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44 lessons found; showing 10 per page, sorted by Title...
Showing Grade 8, Unit 8, American West: 1800-1850
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Lead the Way: Historic Steps of Lewis and Clark

Description: Pick our way through Lewis and Clark's historic steps. You'll face six major decisions that affected the outcome of the expedition. Do your choices match those of the famous explorers? Standard 8.8.2

Author: Barb Kubik, Lewis and Clark Foundation

Lesson ID: 637

Lewis and Clark Expedition: Mapping

Description: In this four-lesson unit and culminating performance assessment, students will examine and analyze several historic maps of the era representing both the cultural perspectives of Euro-Americans and American Indians. Primary sources, including maps, a video interview, objects, and other documents are the heart of this lesson.. Students start by mapping their neighborhood, then organize and compare historical information from maps using diagrams and charts, and, finally, in the role of a park ranger, develop a presentation on the characteristics of Euro-American and American Indian maps. Through this investigation students will come to the deeper understanding that a map tells us a great deal about its maker. Standards 5.8.3 and 8.8.2

Author: Missouri Historical Scoeity, Lewis & Clark National Bicentennial Exhibition

Lesson ID: 651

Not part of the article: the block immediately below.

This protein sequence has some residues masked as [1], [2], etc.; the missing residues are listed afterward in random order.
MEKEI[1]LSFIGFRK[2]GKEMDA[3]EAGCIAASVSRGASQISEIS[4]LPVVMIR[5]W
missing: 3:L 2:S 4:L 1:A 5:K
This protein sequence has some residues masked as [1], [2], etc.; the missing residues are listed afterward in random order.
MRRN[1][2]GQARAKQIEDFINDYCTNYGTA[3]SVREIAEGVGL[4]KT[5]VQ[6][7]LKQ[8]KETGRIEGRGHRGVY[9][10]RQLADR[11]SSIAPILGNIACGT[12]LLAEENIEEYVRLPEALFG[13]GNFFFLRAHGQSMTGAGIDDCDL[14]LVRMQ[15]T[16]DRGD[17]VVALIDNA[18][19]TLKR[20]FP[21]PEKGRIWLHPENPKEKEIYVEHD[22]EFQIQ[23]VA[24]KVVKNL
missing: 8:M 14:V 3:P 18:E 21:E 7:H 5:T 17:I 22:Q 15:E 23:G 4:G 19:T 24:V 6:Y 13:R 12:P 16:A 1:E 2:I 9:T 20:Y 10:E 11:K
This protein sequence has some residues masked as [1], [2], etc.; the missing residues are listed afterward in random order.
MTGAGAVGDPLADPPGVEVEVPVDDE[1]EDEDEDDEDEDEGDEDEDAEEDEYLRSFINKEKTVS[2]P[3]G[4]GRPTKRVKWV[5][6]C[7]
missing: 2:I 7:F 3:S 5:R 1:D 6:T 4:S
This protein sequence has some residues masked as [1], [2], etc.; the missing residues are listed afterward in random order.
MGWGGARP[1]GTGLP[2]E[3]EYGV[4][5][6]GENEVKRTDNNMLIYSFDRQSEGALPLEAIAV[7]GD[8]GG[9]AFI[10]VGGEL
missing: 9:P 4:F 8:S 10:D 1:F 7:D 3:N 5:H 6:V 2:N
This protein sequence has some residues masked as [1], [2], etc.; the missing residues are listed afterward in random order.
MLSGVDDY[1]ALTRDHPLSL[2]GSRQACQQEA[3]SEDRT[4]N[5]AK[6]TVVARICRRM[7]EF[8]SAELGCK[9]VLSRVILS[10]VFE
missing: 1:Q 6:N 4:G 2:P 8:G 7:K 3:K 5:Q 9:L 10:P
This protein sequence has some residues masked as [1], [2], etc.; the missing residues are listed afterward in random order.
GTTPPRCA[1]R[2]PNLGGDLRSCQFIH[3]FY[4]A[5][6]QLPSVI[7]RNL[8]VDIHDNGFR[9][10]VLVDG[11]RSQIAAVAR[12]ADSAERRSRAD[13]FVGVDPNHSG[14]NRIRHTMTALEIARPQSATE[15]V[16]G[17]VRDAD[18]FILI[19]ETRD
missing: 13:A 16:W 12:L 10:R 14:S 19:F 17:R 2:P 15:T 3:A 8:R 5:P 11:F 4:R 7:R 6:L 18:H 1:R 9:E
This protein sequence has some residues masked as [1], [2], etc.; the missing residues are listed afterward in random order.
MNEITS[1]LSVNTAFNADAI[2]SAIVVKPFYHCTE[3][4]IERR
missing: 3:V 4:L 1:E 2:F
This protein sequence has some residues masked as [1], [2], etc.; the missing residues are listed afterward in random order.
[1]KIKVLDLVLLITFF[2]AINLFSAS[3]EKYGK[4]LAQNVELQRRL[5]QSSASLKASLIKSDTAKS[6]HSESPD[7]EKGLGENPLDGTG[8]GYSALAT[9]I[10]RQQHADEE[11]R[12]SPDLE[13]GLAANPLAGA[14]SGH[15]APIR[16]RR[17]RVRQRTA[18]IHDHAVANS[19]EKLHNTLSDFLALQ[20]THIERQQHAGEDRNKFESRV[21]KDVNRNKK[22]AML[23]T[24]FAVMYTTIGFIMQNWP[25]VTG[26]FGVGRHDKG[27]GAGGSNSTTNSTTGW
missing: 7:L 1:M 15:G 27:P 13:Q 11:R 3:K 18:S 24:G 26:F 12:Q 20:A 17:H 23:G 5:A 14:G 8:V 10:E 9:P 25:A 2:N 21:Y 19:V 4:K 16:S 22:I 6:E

Lewis and Clark Expedition: Politics and Diplomacy

Description: This unit contains five lessons that center on politics and diplomacy between Lewis and Clark and Indian tribes, especially the Teton Sioux and the Shoshone. The unit includes the examination of both American and tribal values/goals. It also explores diplomatic strategies and how Lewis and Clark used these strategies both successfully and unsuccessfully. Relying heavily on the use of primary documents, artifacts, paintings, a map, and a time line, students gather and analyze information, compare and contrast cultures and points of view, make inferences, and write about their discoveries. Standards 5.8.3 and 8.8.2

Author: Missouri Historical Scoeity, Lewis & Clark National Bicentennial Exhibition

Lesson ID: 652

Lewis and Clark Expedition: Preparing for the Trip

Description: This unit focuses on Meriwether Lewis's preparations for the expedition. It uses Lewis's trip to Philadelphia as a foundation for students to consider the idea that life is a journey of discovery. Students will understand some of the challenges inherent in preparing for the unknown and will learn about the preparations necessary for Lewis and Clark's expedition. They will use maps and paintings to gather information about Philadelphia in 1803. Through primary and secondary documents, students will learn about the people Lewis met with in Philadelphia, and they will discover why each person's area of expertise was deemed important for Lewis's preparation. Students will gather and classify information from documents to determine what items were taken along on the expedition and for what purposes. They will learn how discoveries can be guided and shaped by expectations, supplies, and knowledge. Standards 5.8.3 and 8.8.2

Author: Missouri Historical Scoeity, Lewis & Clark National Bicentennial Exhibition

Lesson ID: 653

Lewis and Clark Expedition: Trade and Property

Description: This unit presents the story of the Lewis and Clark expedition from the perspective of trade and property. It highlights the commercial motivations of the expedition and explores the established American Indian trade networks of the Northwest. It also asks how various cultures define wealth. The benefits of trade, the influence of culture on trading practices, the specialization of American Indian tribes, and the influence of geography on trade are all presented in the historical context of the expedition. Standards 5.8.3 and 8.8.2,